There will always be a kind of feeling for equality, desires to enlarge those feelings, and resentment at the disciplinary forms, which will always have a degree of arbitrariness to them, that thwart such desires. Understanding these feelings and desires as the necessary illusions generated by disciplinary frames and and various local symmetries created in response to (or pre-dating) civilized order is essential to containing them. This is an argument for a kind of political formalism—having the most disciplined be the most attentive to their responsibility to rule, and making that rule as disciplined as possible—that continually works on framing the less formal elements of society. The more differences that can be framed, the more civilized the order, and the less necessary repression, and the less likely rebellion, becomes. To frame is to rule, and to target ways to enhance discipline is to frame. Redirect all blame of the other to the redressing of your vulnerability to that other—there’s no point to blaming the Left for anything, since we can learn to control the feelings of guilt and fear that the Left exploits and thereby disable it.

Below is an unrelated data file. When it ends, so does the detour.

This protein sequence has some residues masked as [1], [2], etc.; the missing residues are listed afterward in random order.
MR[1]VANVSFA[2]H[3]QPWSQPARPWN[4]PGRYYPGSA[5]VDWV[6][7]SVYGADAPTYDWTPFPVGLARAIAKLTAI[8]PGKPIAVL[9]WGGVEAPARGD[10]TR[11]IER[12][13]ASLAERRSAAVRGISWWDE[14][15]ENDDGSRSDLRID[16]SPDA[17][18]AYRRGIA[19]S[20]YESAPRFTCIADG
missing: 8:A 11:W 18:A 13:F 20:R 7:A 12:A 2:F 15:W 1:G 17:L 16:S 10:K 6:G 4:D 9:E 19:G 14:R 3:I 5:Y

The most productive form the feeling for equality takes is that of play, which is a completely framed event: everyone in the act of playing knows that who they are in the act is completely defined by the act and everyone’s participation in it. There is symmetry, interdependence and togetherness, but to try and figure out whether everyone is equal would ruin everyone’s fun. So, framing is ruling and framing is playing. It’s ruling for the one who is both inside and outside the game, and being both inside and outside of the game is itself a form of discipline—being outside of the game you participate in is possible insofar as you know that the positions and moves in the game are ways of framing and channeling resentments that have their origins elsewhere and must be staged and unfolded in an orderly manner in order to be reconciled to reality. The sovereign, then, like Shakespeare’s Prospero, must operate on two levels: framing so as to contain and transmute into sovereign power resentments while entering the space of those resentments and allowing them to target, albeit merely symbolically, the center one occupies. If we are ever to have real sovereigns again, it will be a far more complex and difficult business than it ever was before.